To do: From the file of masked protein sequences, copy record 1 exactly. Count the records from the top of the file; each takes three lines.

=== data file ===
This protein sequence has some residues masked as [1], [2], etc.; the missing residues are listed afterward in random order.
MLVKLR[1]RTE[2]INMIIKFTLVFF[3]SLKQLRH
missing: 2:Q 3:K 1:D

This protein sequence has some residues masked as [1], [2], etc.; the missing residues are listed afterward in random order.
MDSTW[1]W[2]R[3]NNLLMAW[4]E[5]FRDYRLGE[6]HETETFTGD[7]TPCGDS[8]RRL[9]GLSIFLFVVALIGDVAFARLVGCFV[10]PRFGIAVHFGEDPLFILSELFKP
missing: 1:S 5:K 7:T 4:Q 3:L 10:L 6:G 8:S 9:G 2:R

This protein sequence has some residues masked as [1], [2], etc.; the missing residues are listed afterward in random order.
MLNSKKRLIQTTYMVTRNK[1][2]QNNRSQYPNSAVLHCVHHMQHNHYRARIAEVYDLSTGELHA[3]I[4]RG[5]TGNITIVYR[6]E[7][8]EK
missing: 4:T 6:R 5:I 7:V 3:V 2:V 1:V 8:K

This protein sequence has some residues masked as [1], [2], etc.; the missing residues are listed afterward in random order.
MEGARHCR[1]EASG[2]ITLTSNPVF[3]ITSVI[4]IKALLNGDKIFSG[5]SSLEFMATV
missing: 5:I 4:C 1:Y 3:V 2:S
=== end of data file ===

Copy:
This protein sequence has some residues masked as [1], [2], etc.; the missing residues are listed afterward in random order.
MLVKLR[1]RTE[2]INMIIKFTLVFF[3]SLKQLRH
missing: 2:Q 3:K 1:D